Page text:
A “pre-nup” is the shortened name of a “pre-nuptial agreement”. This phrase is commonly used to describe agreements that partners may enter into allowing them to decide how their relationship property will be divided in the event of separation.

In New Zealand, pre-nups are also commonly called “contracting out agreements”.

Contracting out agreements can be entered into at any stage during a relationship, but usually before it becomes one of long duration (generally over three years).

Since the effect of a contracting out agreement is that property is no longer divided equally, there are strict requirements for it to be valid. These are:

  • The agreement must be in writing and signed by both parties;
  • Each party to the agreement must have independent legal advice before signing the agreement;
  • The signature of each party to the agreement must be witnessed by the lawyer who gave that party the required advice; and
  • The lawyer who witnesses the signature of a party must certify that, before that party signed the agreement, the lawyer explained to that party the effect and implications of the agreement.

During the process of putting in place a contracting out agreement, the parties will also go through a process called disclosure, where both sides provide evidence of all of their assets and liabilities, so that full independent legal advice can be provided to each of them about the effects of an agreement.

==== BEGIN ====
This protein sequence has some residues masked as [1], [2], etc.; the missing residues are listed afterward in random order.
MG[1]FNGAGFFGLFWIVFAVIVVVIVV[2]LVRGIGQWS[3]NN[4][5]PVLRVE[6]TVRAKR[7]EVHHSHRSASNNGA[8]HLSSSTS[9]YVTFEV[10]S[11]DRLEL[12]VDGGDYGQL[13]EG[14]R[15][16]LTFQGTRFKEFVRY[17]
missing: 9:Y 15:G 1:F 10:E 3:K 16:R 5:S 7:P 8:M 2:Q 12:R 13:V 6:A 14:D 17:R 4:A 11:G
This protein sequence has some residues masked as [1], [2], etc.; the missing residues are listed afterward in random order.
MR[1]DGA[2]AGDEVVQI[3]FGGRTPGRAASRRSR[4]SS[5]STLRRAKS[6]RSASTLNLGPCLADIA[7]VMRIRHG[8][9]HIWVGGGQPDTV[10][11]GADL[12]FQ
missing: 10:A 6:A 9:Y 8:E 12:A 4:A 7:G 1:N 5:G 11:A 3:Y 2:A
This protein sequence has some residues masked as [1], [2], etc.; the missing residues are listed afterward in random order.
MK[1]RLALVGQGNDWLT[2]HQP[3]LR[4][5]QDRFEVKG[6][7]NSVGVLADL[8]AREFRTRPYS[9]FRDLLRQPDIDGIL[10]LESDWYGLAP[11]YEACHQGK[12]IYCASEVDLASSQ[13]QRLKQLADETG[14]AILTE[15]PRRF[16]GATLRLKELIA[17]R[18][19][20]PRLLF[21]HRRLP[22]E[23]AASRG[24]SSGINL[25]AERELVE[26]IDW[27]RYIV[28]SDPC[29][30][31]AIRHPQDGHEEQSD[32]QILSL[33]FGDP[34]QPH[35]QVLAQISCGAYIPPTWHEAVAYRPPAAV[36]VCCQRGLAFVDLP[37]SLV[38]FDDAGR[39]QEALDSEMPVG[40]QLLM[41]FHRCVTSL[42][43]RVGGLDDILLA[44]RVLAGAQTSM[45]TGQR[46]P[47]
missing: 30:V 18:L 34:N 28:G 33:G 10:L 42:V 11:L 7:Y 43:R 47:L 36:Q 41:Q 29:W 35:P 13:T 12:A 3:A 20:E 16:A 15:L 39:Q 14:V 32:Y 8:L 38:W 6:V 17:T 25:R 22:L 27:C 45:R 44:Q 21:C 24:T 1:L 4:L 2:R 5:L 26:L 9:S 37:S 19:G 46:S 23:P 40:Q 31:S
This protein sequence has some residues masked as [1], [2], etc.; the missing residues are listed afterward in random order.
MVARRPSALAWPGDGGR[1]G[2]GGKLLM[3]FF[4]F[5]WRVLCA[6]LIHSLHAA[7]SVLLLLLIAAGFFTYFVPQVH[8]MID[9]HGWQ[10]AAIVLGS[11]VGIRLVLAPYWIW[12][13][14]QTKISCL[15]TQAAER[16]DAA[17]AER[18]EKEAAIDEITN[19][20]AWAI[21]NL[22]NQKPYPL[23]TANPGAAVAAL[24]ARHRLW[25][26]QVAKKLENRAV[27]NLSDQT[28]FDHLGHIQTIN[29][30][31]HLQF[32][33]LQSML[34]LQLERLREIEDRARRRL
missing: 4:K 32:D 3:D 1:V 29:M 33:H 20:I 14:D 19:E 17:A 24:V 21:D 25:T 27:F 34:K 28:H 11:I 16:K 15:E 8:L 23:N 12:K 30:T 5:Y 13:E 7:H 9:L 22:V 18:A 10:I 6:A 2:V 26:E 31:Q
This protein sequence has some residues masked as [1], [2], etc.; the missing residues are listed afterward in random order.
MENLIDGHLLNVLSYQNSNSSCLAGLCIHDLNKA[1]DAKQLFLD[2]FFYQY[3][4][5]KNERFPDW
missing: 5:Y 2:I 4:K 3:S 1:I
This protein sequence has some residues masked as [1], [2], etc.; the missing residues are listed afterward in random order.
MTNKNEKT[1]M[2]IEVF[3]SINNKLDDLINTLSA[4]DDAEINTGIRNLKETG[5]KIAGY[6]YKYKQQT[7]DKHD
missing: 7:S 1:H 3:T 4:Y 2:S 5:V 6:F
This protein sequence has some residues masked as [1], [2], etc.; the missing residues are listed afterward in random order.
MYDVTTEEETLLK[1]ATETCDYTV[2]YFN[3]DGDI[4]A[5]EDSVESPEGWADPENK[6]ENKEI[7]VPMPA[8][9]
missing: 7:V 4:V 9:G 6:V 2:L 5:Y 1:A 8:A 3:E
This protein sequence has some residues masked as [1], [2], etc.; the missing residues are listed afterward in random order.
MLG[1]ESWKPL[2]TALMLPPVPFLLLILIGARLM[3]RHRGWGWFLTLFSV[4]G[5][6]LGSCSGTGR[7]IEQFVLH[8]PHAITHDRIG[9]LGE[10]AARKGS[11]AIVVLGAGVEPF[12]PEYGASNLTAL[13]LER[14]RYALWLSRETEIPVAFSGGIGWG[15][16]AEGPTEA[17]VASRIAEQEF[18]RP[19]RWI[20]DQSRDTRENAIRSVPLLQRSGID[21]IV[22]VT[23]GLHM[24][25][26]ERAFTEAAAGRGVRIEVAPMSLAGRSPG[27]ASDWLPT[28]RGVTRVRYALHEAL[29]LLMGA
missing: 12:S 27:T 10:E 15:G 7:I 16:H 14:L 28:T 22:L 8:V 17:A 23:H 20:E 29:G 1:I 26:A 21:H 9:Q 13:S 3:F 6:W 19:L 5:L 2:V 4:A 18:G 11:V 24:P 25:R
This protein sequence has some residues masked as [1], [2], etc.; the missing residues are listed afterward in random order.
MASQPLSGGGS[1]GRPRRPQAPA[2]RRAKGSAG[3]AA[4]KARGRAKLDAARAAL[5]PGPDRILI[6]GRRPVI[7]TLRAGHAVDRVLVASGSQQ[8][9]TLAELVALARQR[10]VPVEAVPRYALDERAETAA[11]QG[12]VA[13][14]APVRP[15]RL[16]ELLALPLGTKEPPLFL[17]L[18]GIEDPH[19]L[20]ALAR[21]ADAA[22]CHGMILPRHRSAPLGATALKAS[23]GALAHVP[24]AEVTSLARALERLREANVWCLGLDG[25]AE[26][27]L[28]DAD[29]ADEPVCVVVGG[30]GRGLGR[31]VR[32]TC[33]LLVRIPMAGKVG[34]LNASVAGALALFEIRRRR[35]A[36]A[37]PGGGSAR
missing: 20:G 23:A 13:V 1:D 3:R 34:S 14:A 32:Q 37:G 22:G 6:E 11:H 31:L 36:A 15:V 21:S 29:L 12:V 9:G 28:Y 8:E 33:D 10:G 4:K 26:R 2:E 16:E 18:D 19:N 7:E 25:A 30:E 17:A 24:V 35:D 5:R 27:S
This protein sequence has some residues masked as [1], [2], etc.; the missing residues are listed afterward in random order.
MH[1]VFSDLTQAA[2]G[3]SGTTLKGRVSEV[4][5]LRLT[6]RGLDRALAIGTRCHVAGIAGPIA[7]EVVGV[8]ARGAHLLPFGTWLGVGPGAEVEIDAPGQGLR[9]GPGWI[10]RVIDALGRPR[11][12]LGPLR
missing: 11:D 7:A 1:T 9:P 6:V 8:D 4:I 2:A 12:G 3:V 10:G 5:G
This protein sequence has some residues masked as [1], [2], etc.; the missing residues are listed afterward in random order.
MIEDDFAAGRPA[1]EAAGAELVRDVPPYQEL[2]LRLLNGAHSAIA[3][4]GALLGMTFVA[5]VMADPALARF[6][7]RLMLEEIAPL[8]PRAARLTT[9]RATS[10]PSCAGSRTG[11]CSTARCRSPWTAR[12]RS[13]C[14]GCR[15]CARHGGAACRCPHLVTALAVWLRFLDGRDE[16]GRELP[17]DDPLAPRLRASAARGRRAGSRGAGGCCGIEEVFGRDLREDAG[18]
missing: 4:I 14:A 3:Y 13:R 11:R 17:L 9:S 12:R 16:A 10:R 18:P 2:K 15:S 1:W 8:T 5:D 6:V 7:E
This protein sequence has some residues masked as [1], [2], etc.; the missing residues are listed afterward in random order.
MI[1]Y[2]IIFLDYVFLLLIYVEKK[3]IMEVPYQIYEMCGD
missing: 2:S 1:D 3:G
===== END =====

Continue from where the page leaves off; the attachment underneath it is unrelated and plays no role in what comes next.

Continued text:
It is important to understand that in New Zealand a valid and enforceable contracting out agreement cannot be entered into without an independent lawyer giving advice as to the effects and implications of the agreement to each party before it is signed.

In some situations, where assets have not been disclosed when a contracting out agreements has been entered into, if the requirements listed above have not been complied with, or situations have drastically changed, a Court may decide to set aside a contracting out agreement. The threshold for a Court to do this is high, and the agreement must be “seriously unjust” in the circumstances.

Contracting out agreements are entered into for many reasons including where one person brings more assets into a relationship, parties want to protect an inheritance or gifts, or there is simply a desire for certainty in the event of a separation.

If you and your partner are considering entering into a contracting out agreement, you must each receive independent legal advice, as detailed above, so it is wise to speak with a professional experienced in the area.

Leading law firms committed to helping clients cost-effectively will have a range of fixed-priced Initial Consultations to suit most people’s needs in quickly learning what their options are.  At Rainey Collins we have an experienced team who can answer your questions and put you on the right track.